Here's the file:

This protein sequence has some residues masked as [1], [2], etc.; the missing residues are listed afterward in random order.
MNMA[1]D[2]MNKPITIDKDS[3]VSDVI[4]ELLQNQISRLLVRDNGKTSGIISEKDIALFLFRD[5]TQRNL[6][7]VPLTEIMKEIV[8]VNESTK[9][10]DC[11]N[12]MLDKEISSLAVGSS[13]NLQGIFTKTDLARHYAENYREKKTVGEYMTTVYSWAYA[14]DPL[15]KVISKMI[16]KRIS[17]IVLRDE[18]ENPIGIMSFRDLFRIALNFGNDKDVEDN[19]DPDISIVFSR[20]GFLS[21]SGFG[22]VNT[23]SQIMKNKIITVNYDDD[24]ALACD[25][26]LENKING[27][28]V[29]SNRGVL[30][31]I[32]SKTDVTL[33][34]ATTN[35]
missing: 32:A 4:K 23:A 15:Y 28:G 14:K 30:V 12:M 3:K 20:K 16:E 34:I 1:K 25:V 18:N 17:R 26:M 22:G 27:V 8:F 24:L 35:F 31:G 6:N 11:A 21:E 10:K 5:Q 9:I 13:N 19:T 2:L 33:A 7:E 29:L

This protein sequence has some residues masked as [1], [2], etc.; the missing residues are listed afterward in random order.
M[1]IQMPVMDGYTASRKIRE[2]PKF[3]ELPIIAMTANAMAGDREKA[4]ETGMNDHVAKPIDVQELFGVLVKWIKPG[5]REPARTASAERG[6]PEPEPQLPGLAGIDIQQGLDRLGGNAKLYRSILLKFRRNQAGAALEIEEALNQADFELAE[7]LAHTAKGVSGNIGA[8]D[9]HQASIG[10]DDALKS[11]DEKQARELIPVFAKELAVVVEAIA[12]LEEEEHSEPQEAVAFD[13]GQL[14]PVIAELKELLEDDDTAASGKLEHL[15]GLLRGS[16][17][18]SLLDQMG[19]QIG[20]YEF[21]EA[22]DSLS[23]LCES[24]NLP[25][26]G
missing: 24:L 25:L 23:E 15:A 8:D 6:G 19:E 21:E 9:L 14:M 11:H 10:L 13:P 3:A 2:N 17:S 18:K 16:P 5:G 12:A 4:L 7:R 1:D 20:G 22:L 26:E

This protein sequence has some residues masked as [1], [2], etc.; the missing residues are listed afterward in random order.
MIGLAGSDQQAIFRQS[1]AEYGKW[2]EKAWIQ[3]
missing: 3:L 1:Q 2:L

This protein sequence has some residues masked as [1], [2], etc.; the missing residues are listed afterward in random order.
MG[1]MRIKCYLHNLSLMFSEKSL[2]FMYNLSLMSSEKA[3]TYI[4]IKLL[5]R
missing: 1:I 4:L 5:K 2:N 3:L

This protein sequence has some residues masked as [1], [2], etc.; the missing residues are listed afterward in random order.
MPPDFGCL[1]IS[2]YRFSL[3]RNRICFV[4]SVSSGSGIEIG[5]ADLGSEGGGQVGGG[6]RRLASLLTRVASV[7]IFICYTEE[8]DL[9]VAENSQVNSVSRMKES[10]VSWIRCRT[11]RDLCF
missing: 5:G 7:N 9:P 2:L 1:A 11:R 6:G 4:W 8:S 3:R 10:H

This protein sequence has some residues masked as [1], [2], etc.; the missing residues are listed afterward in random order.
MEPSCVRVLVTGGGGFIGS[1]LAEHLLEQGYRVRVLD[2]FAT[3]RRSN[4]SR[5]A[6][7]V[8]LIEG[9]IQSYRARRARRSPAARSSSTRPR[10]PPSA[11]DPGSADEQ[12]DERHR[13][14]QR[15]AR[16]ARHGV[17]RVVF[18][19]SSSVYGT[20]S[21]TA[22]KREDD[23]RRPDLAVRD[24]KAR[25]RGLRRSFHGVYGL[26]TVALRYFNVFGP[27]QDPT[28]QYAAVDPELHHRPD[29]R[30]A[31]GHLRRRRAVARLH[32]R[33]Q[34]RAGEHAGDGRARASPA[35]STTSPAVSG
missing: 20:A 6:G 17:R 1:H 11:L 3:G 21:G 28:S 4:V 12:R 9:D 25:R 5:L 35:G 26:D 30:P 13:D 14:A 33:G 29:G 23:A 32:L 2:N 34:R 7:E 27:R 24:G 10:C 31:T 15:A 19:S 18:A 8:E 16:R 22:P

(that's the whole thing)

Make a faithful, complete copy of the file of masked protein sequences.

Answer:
This protein sequence has some residues masked as [1], [2], etc.; the missing residues are listed afterward in random order.
MNMA[1]D[2]MNKPITIDKDS[3]VSDVI[4]ELLQNQISRLLVRDNGKTSGIISEKDIALFLFRD[5]TQRNL[6][7]VPLTEIMKEIV[8]VNESTK[9][10]DC[11]N[12]MLDKEISSLAVGSS[13]NLQGIFTKTDLARHYAENYREKKTVGEYMTTVYSWAYA[14]DPL[15]KVISKMI[16]KRIS[17]IVLRDE[18]ENPIGIMSFRDLFRIALNFGNDKDVEDN[19]DPDISIVFSR[20]GFLS[21]SGFG[22]VNT[23]SQIMKNKIITVNYDDD[24]ALACD[25][26]LENKING[27][28]V[29]SNRGVL[30][31]I[32]SKTDVTL[33][34]ATTN[35]
missing: 32:A 4:K 23:A 15:Y 28:G 14:K 30:V 12:M 3:K 20:K 16:E 34:I 1:K 25:V 18:N 17:R 26:M 22:G 27:V 8:F 24:L 35:F 31:G 6:N 11:A 21:E 10:K 5:Q 9:I 13:N 19:T 2:L 33:A 7:E 29:L

This protein sequence has some residues masked as [1], [2], etc.; the missing residues are listed afterward in random order.
M[1]IQMPVMDGYTASRKIRE[2]PKF[3]ELPIIAMTANAMAGDREKA[4]ETGMNDHVAKPIDVQELFGVLVKWIKPG[5]REPARTASAERG[6]PEPEPQLPGLAGIDIQQGLDRLGGNAKLYRSILLKFRRNQAGAALEIEEALNQADFELAE[7]LAHTAKGVSGNIGA[8]D[9]HQASIG[10]DDALKS[11]DEKQARELIPVFAKELAVVVEAIA[12]LEEEEHSEPQEAVAFD[13]GQL[14]PVIAELKELLEDDDTAASGKLEHL[15]GLLRGS[16][17][18]SLLDQMG[19]QIG[20]YEF[21]EA[22]DSLS[23]LCES[24]NLP[25][26]G
missing: 24:L 25:L 23:E 15:A 8:D 6:G 19:E 21:E 9:L 14:M 11:H 10:L 13:P 3:A 2:N 17:S 18:K 16:P 5:G 12:A 4:L 7:R 1:D 20:G 22:L 26:E

This protein sequence has some residues masked as [1], [2], etc.; the missing residues are listed afterward in random order.
MIGLAGSDQQAIFRQS[1]AEYGKW[2]EKAWIQ[3]
missing: 3:L 1:Q 2:L

This protein sequence has some residues masked as [1], [2], etc.; the missing residues are listed afterward in random order.
MG[1]MRIKCYLHNLSLMFSEKSL[2]FMYNLSLMSSEKA[3]TYI[4]IKLL[5]R
missing: 1:I 4:L 5:K 2:N 3:L

This protein sequence has some residues masked as [1], [2], etc.; the missing residues are listed afterward in random order.
MPPDFGCL[1]IS[2]YRFSL[3]RNRICFV[4]SVSSGSGIEIG[5]ADLGSEGGGQVGGG[6]RRLASLLTRVASV[7]IFICYTEE[8]DL[9]VAENSQVNSVSRMKES[10]VSWIRCRT[11]RDLCF
missing: 5:G 7:N 9:P 2:L 1:A 11:R 6:G 4:W 8:S 3:R 10:H

This protein sequence has some residues masked as [1], [2], etc.; the missing residues are listed afterward in random order.
MEPSCVRVLVTGGGGFIGS[1]LAEHLLEQGYRVRVLD[2]FAT[3]RRSN[4]SR[5]A[6][7]V[8]LIEG[9]IQSYRARRARRSPAARSSSTRPR[10]PPSA[11]DPGSADEQ[12]DERHR[13][14]QR[15]AR[16]ARHGV[17]RVVF[18][19]SSSVYGT[20]S[21]TA[22]KREDD[23]RRPDLAVRD[24]KAR[25]RGLRRSFHGVYGL[26]TVALRYFNVFGP[27]QDPT[28]QYAAVDPELHHRPD[29]R[30]A[31]GHLRRRRAVARLH[32]R[33]Q[34]RAGEHAGDGRARASPA[35]STTSPAVSG
missing: 20:A 6:G 17:R 1:H 11:L 3:G 21:G 28:S 4:V 12:R 9:D 25:R 5:L 35:G 26:D 30:P 13:D 14:A 33:G 29:G 23:A 32:L 2:N 34:R 7:E 27:R 24:G 10:C 31:T 15:A 19:S 18:A 8:E 16:R 22:P